|1967||born here in Harburg, Hamburg, Germany|
|1973 - 1986||School in Hittfeld, Niedersachsen, Germany|
|1986||Abitur at the Gymnasium Hittfeld|
|1986 - 1993||University of Hamburg, Computer Science and Social Sciences|
|1993||Master of Computer Science|
|1993 - 1999||Research Assistant at the Unversity of Hamburg and the Technical University of Hamburg, Software Systems Institute|
|1999||Ph.D. in Computer Science|
|1999 - 2001||Specialist for Software Engineering Methods and Tools at DAK (health insurance company)|
|2001||Software Technology Consultant at itelligence (software consulting)|
|2002-2011||Senior Java Developer at InfoDesign-OSD (software consulting)|
|since 2012||Software Developer (freelancer)|
My interest in computers started in school, beginning with Basic, Turbo-Pascal and Z80-Assembler on TRS-80 and several CP/M- computers. Digging deep into the machine and programming at the hardware and operating system level was my pleasure.
Studying at the University of Hamburg from 1986 till 1993 with the major computer science and the minor sociology, my special interests were operating systems, compilers, data bases, software ergonomics and new urban sociology (quite a strange mix, I know). My studies included the debugging and extension of the more or less famous Modula-2/DBPL-VAX-compiler. In my master's thesis the exploration of syntactic language extensions attracted me so that I introduced a syntax extension facility in the Tycoon system (now called Tycoon-1 since the even more famous Tycoon-2 system succeeded). While studying I worked part-time as operator at the computing centre of the department of computer science (where else do you get the opportunity to play around with such expensive toys?); and I embarrassed generations of students as tutor at the Technical University of Hamburg-Harburg and the University of Hamburg - they will never believe anyone again, I suspect; sorry for that.
Preparing a PhD thesis and working for a living and started October 1993 as research assistant at Hamburg University, department of Databases and Information Systems (DBIS). From January 1997 I was (once again) employed by the Technical University of Hamburg-Harburg, Software Systems Institute (STS). My main responsibility lied in the management of analysis and programming teams, in the Tycoon project in the area of persistent programming language environments (R.I.P.), and in several projects in the Internet Information Systems and SAP area. In the context of my PhD thesis and of several projects I was involved in the supervision of about 20 student projects and master's theses ("my" students are now earning much more money than I am, such a pity). Beside this raising of young geniuses I prepared and gave several courses, mostly at the graduate level, in the area of software development (object-oriented languages, i.e, Java), database design (object-relational databases, i.e., Oracle), and analysis (object-oriented modelling, i.e., UML).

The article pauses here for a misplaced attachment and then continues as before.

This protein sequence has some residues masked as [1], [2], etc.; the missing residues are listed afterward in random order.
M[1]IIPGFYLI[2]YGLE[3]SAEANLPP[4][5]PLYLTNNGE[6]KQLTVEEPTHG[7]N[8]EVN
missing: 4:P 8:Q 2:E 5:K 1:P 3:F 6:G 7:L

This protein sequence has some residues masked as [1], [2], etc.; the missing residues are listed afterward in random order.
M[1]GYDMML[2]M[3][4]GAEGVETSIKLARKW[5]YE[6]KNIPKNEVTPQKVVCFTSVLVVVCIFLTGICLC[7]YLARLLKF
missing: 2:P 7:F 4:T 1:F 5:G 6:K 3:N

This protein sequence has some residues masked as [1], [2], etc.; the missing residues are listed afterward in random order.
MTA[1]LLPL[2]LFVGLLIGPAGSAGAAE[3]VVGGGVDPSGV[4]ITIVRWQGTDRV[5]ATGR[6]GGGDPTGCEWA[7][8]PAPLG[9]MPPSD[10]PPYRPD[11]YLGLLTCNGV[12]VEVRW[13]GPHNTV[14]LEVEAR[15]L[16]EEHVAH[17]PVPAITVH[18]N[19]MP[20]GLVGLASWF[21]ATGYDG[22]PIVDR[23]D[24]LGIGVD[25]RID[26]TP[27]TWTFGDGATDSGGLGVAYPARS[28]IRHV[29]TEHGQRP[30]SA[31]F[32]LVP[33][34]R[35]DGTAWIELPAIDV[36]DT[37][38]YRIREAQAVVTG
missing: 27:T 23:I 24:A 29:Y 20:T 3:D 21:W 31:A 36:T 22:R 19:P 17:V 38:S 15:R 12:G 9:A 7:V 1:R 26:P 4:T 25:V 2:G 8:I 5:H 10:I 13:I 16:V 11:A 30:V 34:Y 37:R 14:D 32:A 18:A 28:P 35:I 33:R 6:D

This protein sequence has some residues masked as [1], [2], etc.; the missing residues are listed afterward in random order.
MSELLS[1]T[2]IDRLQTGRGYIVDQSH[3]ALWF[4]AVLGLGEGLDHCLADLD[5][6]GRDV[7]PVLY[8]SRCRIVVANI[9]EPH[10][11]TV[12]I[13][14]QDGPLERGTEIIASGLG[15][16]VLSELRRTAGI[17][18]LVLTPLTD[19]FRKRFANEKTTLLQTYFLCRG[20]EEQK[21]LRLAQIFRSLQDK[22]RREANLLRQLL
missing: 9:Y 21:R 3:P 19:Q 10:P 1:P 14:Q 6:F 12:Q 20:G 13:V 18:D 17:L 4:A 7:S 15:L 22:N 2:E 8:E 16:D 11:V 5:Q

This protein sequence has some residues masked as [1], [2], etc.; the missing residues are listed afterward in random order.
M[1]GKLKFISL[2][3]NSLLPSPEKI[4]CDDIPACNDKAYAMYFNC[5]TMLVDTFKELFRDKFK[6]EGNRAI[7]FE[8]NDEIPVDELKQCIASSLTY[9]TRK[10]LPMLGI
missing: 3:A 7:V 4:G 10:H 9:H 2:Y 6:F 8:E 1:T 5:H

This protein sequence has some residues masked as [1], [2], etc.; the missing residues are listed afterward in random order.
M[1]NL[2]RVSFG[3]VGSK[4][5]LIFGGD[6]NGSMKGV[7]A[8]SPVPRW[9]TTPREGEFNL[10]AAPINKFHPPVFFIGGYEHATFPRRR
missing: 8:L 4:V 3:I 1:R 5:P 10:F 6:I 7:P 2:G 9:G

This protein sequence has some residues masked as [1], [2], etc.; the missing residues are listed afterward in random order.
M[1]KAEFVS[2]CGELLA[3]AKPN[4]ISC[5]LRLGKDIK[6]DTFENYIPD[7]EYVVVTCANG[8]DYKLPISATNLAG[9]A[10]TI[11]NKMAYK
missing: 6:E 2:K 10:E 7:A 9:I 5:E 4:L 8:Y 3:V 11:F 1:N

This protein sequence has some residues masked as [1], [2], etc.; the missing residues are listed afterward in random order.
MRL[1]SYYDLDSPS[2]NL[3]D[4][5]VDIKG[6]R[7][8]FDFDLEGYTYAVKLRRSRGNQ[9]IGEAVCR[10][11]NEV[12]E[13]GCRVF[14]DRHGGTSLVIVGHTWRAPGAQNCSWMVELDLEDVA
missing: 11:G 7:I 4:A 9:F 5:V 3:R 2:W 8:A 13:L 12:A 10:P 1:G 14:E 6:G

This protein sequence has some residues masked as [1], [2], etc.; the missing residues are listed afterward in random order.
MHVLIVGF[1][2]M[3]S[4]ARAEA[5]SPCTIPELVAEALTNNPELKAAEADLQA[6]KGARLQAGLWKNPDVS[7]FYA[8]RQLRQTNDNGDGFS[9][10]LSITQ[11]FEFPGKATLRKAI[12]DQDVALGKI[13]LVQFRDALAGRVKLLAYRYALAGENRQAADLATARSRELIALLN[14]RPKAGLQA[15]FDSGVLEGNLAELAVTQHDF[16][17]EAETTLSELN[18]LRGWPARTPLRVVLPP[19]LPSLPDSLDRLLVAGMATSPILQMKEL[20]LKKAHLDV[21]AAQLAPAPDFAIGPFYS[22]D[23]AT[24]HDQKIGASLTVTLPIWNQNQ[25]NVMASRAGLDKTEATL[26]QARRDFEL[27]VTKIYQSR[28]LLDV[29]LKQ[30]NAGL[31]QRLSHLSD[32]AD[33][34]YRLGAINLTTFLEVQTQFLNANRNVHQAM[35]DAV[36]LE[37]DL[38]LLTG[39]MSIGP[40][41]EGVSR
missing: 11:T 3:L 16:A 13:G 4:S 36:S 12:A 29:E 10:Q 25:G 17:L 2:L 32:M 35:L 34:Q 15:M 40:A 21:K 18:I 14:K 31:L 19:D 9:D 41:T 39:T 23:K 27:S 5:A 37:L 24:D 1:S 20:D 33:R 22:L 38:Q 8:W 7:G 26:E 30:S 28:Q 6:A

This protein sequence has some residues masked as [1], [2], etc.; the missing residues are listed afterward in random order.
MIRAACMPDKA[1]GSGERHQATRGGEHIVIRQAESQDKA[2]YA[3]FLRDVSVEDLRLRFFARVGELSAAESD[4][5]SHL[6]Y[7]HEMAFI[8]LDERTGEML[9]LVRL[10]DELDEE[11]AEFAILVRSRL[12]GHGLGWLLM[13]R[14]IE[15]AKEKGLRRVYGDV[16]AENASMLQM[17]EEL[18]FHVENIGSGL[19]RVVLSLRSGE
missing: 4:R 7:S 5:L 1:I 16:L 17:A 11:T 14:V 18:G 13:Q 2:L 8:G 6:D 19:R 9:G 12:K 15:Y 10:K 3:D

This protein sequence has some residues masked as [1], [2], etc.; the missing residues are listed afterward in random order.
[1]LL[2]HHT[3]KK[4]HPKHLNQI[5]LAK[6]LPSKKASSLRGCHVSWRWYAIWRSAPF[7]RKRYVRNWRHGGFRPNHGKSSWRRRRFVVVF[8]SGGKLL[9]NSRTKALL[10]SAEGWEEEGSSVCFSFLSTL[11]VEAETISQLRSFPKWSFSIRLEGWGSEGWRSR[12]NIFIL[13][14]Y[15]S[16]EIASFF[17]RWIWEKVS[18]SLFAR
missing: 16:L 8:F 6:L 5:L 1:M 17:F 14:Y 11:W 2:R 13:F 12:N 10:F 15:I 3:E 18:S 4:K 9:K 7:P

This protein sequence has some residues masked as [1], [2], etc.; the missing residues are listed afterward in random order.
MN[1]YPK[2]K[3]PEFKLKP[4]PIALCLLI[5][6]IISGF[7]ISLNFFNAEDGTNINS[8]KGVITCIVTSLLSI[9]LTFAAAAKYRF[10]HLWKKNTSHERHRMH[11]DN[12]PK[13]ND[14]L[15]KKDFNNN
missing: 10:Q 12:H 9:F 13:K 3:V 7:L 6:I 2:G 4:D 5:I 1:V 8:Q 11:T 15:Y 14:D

I defended successfully my PhD thesis about management and development of cooperating persistent object systems in April 1999.
From October 1999 till March 2001 I worked for the DAK, a health-insurance company (10,000+ employees) in Hamburg, Germany, as a specialist for software engineering methods and tools. We were developing a new generation of the internal software using object-oriented client-server techniques, i.e., J2EE architecture, component modeling using UML. But when management heard that SAP would maybe, under certain circumstances, in several years ... develop an industry solution for health insurance, they quit the project. I love managers for these decisions, as you may guess.
So I moved on to itelligence, an IT consultancy company with about 1,500 consultants (at that time). From April 2001 till December 2001 I joined a team of 10 Java experts. We explored, exploited, and coached modern software technologies, i.e., Java J2EE, JMS, XML, JUnit. Until itelligence concluded that SAP is a much more interesting area to gain money than Java. Now you know why I love SAP, also.
We felt that we had to move on to a new surrounding, because we were caught by Open Source. At InfoDesign we worked together as a team of Java developers sharing the same understanding of software development. Our contribution to the Open Source community was iValidator, a framework for automated integration testing (RIP).
One by one my fellows became freelancers. I followed them in 2012.
My focus lies on the development of Java applications, especially at the server side. I strongly recommend using Open Source frameworks, test-driven development, and automated integration testing, however, mostly without success.